The Long Way Home
For lovers of history, travel writing and sharp social observation comes a finely etched portrait of Nova Scotia by one of the province's most gifted writers. No journalist has travelled the back roads, hidden vales and fog-soaked coves of Nova Scotia as widely as John DeMont. No writer has spent as much time considering its peculiar warp and woof of humanity, geography, and history.
This book is the summation of DeMont's years of travel, research and thought. It tells the story of what is, from the European view of things, the oldest part of Canada. Before Confederation it was also the richest, but now it is among the poorest. Its defining myths and stories are mostly about loss, willful endurance, and sheer determination. Equal parts narrative, memoir, and meditation, the book tells with enthralling clarity a complex and multi-dimensional story: the overwhelming of the first peoples and the arrival of a mélange of pioneers who carved out pockets of the wilderness; the random acts and unexplained mysteries; the mixture of shameful achievements and noble failures; the rapture and misery; the twists of destiny, and the hard-heartedness of fate.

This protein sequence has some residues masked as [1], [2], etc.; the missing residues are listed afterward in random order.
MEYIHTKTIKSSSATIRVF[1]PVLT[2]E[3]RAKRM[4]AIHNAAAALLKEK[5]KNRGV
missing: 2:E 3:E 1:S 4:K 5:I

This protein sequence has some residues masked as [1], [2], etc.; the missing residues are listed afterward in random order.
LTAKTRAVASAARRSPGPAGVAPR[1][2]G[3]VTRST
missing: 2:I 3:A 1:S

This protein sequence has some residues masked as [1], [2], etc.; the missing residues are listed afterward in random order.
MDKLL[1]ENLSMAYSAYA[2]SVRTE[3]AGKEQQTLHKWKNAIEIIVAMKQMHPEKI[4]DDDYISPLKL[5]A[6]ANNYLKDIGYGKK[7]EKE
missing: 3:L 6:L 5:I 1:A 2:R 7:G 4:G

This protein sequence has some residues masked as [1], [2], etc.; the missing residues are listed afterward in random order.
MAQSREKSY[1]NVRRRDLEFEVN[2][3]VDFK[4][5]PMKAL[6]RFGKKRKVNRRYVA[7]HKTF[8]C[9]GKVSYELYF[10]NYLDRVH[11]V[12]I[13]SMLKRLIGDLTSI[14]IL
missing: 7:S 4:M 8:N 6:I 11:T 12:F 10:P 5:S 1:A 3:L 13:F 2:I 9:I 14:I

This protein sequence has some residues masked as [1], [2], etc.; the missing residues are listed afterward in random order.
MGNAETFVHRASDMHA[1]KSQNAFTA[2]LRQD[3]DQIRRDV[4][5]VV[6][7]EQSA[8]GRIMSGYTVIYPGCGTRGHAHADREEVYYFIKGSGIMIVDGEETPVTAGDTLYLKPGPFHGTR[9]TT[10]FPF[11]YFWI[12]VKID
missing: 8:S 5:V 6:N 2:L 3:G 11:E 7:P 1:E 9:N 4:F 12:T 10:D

This is the biography of a place that has been hardened by history and a people shaped by the land and the past like pebbles on a beach. A place full of reminders of how great, from time to time, parts of the province have been and how great — with the right circumstances and a little luck — it could be again. (From McClelland & Stewart)